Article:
Last time I wrote about running in Bay to Breakers. In that post, I mentioned that the day before, my friend Jon and I had played roadies for our mutual friend Nick, and his band Nova Albion. I did agree to be sober driver for the band, but that was only before I found out they would be performing at the San Francisco Giants Brewfest. I did get to enjoy some tastes and remain sober (didn’t need to drive until much later, after the game). For me, the highlight was Anchor Brewing’s California Lager. It got me to thinking about the future of lagers in the craft beer world and beyond.
At the brewfest, I navigated toward Anchor Brewing and chatted with them a bit. They’re fairly local to my place of residence (just one coastal bay away), and a friend recently told me that during a tour of Anchor Brewing, they said the last employee hired was 5 years prior. Everybody just stays there because it’s such a great company to work for. So perhaps I’m becoming a fan.
4 lagers I like, and more on the way
Anchor Brewing might be known best for their Anchor Steam® Beer. Many do not realize this beer is actually brewed with lager yeasts, but fermented at warmer, ale temperatures. It was one of the first beers I liked. At the brewfest I also tried Anchor California Lager®. I hate to admit that I buy a beer by the label, but this one has the grizzly bear that inspired our state flag, so hey.
Now let me say this: I haven’t tasted many lagers that I’ve liked. It took me many years to even approach beer seriously because I thought all beers were bland and watery, like the warm, pissy beer that I had tasted only sips of in my younger years. When I finally discovered a whole new world of beer crafted with care, I associated the “American lager” with the mass-produced beers, which my mouth had previously shunned. I liked Anchor California Lager®. It’s not so watery. It has some interesting hop thing going on that I expect from ales.
So it got me to thinking: I have recently tasted some lagers that I like a lot, and it seems like I’m seeing interesting lagers more often.
Last summer my friends Manuel, Tim, and I toured Golden Road Brewing in Los Angeles. The tour was fun, the company was good, and we learned about a throwing game called Aunt Sally. Look into it. We also tasted some of their Cabrillo Kölsch. On the day we visited, we dressed light, and we lingered in the cool, refrigerated storage. Typical L.A. weather. Golden Road contends that the Kölsch style is well suited for warm-weather consumption, and I agree.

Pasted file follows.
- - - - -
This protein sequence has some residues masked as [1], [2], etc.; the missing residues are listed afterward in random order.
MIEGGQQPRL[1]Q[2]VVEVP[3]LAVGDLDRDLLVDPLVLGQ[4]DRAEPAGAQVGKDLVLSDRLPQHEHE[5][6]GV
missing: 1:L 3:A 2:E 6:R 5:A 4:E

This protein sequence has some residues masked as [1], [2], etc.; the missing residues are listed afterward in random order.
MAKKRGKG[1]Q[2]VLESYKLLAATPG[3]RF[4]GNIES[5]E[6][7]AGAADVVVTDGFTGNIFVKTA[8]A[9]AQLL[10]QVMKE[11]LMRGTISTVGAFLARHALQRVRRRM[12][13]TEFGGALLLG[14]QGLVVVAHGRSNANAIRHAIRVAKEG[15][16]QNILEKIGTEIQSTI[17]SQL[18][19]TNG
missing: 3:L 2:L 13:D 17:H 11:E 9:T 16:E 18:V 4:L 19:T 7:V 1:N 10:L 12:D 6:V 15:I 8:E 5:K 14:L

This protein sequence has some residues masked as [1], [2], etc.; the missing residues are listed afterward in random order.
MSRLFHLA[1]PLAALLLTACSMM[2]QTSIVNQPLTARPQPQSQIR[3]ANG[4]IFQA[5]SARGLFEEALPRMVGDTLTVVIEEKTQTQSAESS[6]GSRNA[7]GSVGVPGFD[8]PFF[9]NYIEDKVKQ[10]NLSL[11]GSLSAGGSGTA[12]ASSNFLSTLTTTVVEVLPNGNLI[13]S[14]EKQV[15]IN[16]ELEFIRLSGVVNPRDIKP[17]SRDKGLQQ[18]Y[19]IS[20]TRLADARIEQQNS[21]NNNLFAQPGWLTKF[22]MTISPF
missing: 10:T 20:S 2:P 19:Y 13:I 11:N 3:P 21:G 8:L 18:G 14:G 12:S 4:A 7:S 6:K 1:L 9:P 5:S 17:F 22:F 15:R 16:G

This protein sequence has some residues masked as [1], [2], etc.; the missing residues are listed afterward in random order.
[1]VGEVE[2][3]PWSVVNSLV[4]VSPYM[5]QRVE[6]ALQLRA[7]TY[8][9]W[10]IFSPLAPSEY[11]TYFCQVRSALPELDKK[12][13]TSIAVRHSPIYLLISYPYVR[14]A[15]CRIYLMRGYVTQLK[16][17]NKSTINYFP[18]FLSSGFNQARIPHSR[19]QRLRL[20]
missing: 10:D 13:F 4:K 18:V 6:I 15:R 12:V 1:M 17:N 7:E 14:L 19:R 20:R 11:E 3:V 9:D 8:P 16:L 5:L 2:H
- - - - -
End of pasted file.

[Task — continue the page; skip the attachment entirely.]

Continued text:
Of course, I see North Coast Brewing Co.’s Scrimshaw in most bars I go to, so they must be doing something right with that Pilsner. I always forget Kölsch and Pilsner are actually pale lagers. The light color makes me expect a (mass-produced) “American lager.” Yet my expectations are usually contrasted with acceptable flavor.
I’m a fan of Ninkasi Brewing Company, so I watch a lot of what they do. They started 8 years ago with a humble 15-BBL system and they’ve grown to be the 30th largest craft brewery in the US. In their blog, they’ve written lots about lagers, and in the latest expansion of their brewery, they’re saving space to make lots and lots more lagers!
Renaissance of Lager
The current state of craft beer is often referred to as a renaissance of beer. Popularity of modern craft beer has a lot to do with the local and handcraft movements. So with the rise of craft beer, lagers have been getting a bad rap.
“Lagers have been associated with mass produced beer that lack the passion that a lot of beer fans are looking for,” says my friend Jon, homebrewer in Santa Cruz, California.
Lagers dominated the beer market for so long. To set themselves apart, craft brewers made anything other than lagers. Now beer makers are realizing it’s not the style itself that lacks heart. They’re finding new ways to make lagers with heart and flavor. Within the beer renaissance, there could be a renaissance of lagers.
Lagers will make converts
Brewers Association has changed their mission statement, and made their ultimate goal for craft beer to have 20% market share by the year 2020. To increase sales, craft brewers and marketers focus on converting beer drinkers from the mass-produced lagers, to craft beer. If they already are drinking lagers, they’ll probably prefer one that tastes better. Craft lagers would be a great way to gain conversion and further the 20-20 goal.
In conclusion, craft beer is helping people discover exciting new beers. There is an ever-growing appreciation for the vast variety of beer styles. In the future, beer drinkers will increasingly rediscover the American lager.
In the next post, I’ll write about how to choose partners when starting a brewery.